Casino ballot proposal will not appear on Nov. ballot
The Michigan Supreme Court ruled Wednesday that the challenged ballot proposal that would allow construction of eight new Michigan casinos will not appear on the November ballot.
In a narrow 4-3 ruling, the majority ruled the proposal could not appear on the ballot because organizers failed to properly communicate to petition signers and the general public that the proposal would significantly alter the powers outlined in the state consitituion for the Liquor Gaming Commission.
The proposed constitutional amendment would have allowed construction of casinos in Detroit, Grand Rapids, Romulus, DeWitt, Pontiac, Birch Run, Clinton Township and Clam Lake Township.
John Truscott, spokesman for the group opposing the measure, Protect MI Vote, said the ruling is a victory for voters.
“Voters owe the Michigan Supreme Court their thanks today for not rolling the dice with Michigan’s future,” Truscott said. “We have said all along that this proposal was poorly written and a terrible piece of public policy for the state. Thankfully, the court recognized that as well.”
Protect MI Vote represents, among other businesses, the three Detroit casinos and three tribal casinos, including Soaring Eagle Casino and Resort.
“We hope this day is remembered the next time a group of secretive investors attempt to guarantee casino and liquor licenses in our constitution,” Truscott said.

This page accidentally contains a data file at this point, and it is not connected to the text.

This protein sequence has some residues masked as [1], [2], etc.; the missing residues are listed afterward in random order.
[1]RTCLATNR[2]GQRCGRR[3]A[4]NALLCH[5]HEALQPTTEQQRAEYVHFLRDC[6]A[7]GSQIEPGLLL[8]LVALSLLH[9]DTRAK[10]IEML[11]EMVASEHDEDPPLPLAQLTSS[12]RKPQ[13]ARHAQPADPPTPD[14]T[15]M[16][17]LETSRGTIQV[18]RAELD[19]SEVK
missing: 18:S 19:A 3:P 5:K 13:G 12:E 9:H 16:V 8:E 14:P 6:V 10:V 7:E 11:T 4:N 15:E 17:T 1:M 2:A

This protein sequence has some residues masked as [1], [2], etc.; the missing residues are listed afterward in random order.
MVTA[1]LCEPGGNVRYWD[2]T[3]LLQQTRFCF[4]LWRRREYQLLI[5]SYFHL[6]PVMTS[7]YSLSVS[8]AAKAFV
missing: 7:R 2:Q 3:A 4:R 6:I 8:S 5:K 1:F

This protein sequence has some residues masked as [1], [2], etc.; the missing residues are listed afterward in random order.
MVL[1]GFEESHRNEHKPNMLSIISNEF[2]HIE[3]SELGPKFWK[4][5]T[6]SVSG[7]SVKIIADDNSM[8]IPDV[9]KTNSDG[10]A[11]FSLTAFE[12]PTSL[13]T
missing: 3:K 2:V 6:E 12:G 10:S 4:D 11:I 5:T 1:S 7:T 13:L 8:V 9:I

The backers of the proposal say they may try to get a similar proposal on the 2014 midterm ballot.
The proposal was not approved by the Board of State Canvassers last month, since there was not a bipartisan majority in favor of putting it on the November ballot. The proposal was then taken to the Supreme Court again, where it was struck down Wednesday.
In three unanimous decisions, the Supreme Court also ruled three other proposals onto the ballot.
A ballot proposal backed by unions around the state and opposed by several conservative coalitions that would guarantee collective bargaining rights in the state constitution was upheld. It would essentially block any right-to-work legislation from passing.
Another approved proposal backed by Tea Party groups statewide would require a two-thirds majority in both houses of the Legislature to raise taxes.
A third proposal would require a vote on construction of any new international bridge. It is designed to block construction of a new public bridge from Detroit to Windsor.
That means voters will have to decide on five ballot proposals and one referendum.
The referendum would dump Gov. Rick Snyder’s controversial emergency financial manager law.
The other two ballot proposals would require 25 percent of Michigan’s energy come from renewable sources by 2025 and would create a registry of home health care workers and guarantee them unionization rights.
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